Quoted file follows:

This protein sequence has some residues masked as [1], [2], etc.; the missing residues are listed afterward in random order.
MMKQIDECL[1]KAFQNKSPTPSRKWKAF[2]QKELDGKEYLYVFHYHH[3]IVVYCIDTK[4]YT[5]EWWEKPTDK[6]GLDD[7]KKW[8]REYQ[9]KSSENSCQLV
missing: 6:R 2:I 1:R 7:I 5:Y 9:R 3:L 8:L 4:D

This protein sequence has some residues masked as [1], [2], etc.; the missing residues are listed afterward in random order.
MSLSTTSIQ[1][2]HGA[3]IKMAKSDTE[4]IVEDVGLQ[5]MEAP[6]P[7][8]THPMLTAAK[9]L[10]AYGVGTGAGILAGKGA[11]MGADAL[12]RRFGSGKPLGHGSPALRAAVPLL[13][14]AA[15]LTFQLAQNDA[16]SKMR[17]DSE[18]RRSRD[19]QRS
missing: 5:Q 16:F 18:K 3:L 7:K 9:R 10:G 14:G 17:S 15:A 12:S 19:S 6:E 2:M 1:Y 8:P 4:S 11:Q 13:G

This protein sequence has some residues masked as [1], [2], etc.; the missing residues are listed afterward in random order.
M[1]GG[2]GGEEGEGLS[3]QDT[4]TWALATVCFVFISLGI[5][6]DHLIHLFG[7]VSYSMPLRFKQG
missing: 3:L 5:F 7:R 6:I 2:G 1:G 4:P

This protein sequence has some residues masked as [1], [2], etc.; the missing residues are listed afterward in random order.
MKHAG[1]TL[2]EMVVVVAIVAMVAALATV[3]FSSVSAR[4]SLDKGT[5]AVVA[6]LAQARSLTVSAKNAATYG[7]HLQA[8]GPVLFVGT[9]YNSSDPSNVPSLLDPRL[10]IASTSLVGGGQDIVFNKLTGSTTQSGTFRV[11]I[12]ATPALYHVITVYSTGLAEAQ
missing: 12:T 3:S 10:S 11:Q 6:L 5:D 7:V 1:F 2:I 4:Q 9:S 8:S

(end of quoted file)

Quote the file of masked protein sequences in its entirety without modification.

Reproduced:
This protein sequence has some residues masked as [1], [2], etc.; the missing residues are listed afterward in random order.
MMKQIDECL[1]KAFQNKSPTPSRKWKAF[2]QKELDGKEYLYVFHYHH[3]IVVYCIDTK[4]YT[5]EWWEKPTDK[6]GLDD[7]KKW[8]REYQ[9]KSSENSCQLV
missing: 6:R 2:I 1:R 7:I 5:Y 9:R 3:L 8:L 4:D

This protein sequence has some residues masked as [1], [2], etc.; the missing residues are listed afterward in random order.
MSLSTTSIQ[1][2]HGA[3]IKMAKSDTE[4]IVEDVGLQ[5]MEAP[6]P[7][8]THPMLTAAK[9]L[10]AYGVGTGAGILAGKGA[11]MGADAL[12]RRFGSGKPLGHGSPALRAAVPLL[13][14]AA[15]LTFQLAQNDA[16]SKMR[17]DSE[18]RRSRD[19]QRS
missing: 5:Q 16:F 18:K 3:L 7:K 9:R 10:G 14:G 17:S 15:A 12:S 19:S 6:E 2:M 1:Y 8:P 4:S 11:Q 13:G

This protein sequence has some residues masked as [1], [2], etc.; the missing residues are listed afterward in random order.
M[1]GG[2]GGEEGEGLS[3]QDT[4]TWALATVCFVFISLGI[5][6]DHLIHLFG[7]VSYSMPLRFKQG
missing: 3:L 5:F 7:R 6:I 2:G 1:G 4:P

This protein sequence has some residues masked as [1], [2], etc.; the missing residues are listed afterward in random order.
MKHAG[1]TL[2]EMVVVVAIVAMVAALATV[3]FSSVSAR[4]SLDKGT[5]AVVA[6]LAQARSLTVSAKNAATYG[7]HLQA[8]GPVLFVGT[9]YNSSDPSNVPSLLDPRL[10]IASTSLVGGGQDIVFNKLTGSTTQSGTFRV[11]I[12]ATPALYHVITVYSTGLAEAQ
missing: 12:T 3:S 10:S 11:Q 6:L 5:D 7:V 1:F 2:I 4:Q 9:S 8:S